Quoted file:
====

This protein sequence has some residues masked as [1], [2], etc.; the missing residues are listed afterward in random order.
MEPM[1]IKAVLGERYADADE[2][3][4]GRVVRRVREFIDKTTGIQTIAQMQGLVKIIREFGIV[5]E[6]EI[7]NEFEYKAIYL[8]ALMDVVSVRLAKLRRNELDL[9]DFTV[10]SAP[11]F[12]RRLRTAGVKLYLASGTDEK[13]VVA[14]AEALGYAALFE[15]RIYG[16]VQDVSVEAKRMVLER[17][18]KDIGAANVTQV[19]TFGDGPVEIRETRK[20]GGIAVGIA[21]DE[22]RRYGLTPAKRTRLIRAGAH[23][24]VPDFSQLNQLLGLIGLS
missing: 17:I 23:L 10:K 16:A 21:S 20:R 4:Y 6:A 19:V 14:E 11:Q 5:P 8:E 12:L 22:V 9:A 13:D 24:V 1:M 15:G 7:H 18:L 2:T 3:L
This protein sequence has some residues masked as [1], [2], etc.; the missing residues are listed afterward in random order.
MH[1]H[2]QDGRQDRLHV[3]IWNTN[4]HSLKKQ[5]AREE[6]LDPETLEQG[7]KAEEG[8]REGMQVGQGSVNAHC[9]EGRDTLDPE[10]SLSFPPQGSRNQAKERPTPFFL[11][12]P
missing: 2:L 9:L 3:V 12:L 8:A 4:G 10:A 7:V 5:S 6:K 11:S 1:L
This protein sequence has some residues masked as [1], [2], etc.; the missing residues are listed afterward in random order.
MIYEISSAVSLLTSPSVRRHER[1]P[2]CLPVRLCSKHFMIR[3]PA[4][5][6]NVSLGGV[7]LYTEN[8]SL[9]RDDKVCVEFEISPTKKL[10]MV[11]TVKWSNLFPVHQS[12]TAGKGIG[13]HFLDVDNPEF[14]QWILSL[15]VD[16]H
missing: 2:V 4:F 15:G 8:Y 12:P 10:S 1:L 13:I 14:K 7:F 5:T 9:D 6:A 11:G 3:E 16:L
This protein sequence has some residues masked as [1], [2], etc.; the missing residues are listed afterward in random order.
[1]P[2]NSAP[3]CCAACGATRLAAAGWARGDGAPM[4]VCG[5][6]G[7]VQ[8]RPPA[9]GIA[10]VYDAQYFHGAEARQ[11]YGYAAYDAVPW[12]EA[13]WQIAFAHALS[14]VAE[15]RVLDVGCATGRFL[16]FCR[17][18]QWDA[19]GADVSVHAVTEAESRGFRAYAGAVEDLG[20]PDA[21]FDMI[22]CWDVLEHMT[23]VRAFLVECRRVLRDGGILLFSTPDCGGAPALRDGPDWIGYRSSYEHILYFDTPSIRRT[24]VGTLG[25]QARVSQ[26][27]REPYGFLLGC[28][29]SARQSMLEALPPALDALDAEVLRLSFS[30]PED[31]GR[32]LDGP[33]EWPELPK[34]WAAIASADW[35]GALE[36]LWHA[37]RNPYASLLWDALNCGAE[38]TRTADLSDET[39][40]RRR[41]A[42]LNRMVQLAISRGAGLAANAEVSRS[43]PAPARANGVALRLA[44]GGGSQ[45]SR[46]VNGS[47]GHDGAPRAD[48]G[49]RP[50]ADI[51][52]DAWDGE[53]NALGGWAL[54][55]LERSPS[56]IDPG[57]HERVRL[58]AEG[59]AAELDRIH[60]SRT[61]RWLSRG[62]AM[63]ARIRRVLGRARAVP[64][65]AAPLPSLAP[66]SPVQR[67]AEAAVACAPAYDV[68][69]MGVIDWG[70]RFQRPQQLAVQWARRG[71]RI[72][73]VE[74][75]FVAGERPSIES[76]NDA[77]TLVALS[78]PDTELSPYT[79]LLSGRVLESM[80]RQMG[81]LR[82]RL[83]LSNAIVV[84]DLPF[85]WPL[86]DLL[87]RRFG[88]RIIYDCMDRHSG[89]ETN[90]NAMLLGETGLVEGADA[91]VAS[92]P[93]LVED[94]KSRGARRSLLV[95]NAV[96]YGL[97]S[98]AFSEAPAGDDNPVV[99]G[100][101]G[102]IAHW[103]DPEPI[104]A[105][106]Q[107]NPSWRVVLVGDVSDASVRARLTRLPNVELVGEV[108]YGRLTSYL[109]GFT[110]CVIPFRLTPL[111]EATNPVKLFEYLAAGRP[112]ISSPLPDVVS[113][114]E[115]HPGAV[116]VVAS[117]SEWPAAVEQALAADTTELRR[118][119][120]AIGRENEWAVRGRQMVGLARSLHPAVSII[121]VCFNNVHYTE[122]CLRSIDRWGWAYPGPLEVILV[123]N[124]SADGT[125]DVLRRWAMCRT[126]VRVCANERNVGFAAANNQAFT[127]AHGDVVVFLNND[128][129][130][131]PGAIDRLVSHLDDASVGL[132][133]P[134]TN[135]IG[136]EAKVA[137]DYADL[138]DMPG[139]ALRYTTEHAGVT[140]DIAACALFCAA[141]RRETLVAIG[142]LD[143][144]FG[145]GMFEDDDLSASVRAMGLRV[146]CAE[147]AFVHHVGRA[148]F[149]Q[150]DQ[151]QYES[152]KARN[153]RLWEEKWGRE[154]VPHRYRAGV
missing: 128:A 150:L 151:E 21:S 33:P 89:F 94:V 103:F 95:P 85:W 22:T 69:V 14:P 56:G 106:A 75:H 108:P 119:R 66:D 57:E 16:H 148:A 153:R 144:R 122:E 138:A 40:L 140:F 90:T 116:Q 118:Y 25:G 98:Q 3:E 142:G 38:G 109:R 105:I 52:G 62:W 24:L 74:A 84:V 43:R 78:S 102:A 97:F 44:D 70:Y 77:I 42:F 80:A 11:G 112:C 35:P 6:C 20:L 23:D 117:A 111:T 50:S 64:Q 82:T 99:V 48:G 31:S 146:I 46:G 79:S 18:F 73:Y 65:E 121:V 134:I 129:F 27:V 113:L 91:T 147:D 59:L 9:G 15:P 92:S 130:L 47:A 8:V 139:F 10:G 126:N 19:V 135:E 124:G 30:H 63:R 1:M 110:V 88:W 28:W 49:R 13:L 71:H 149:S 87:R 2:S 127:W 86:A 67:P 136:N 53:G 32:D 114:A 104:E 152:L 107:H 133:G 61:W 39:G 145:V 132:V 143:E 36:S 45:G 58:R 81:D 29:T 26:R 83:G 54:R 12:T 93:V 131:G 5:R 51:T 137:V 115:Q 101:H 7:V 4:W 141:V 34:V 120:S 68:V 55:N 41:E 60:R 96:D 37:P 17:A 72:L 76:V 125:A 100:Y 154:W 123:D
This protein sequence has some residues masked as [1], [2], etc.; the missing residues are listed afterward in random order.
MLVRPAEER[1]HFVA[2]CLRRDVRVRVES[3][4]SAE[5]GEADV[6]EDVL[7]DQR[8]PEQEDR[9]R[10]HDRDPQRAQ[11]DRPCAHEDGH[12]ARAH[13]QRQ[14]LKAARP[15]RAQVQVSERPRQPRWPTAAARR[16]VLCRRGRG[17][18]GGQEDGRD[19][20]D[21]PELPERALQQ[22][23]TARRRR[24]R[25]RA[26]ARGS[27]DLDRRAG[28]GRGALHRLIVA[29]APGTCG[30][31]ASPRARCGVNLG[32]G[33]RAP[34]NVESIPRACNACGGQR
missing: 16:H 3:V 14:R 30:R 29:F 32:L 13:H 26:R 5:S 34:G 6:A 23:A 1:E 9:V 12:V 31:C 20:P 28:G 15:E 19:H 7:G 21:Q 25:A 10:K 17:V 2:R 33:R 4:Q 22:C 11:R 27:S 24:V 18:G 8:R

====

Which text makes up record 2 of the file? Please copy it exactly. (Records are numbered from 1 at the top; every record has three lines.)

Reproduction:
This protein sequence has some residues masked as [1], [2], etc.; the missing residues are listed afterward in random order.
MH[1]H[2]QDGRQDRLHV[3]IWNTN[4]HSLKKQ[5]AREE[6]LDPETLEQG[7]KAEEG[8]REGMQVGQGSVNAHC[9]EGRDTLDPE[10]SLSFPPQGSRNQAKERPTPFFL[11][12]P
missing: 2:L 9:L 3:V 12:L 8:A 4:G 10:A 7:V 5:S 6:K 11:S 1:L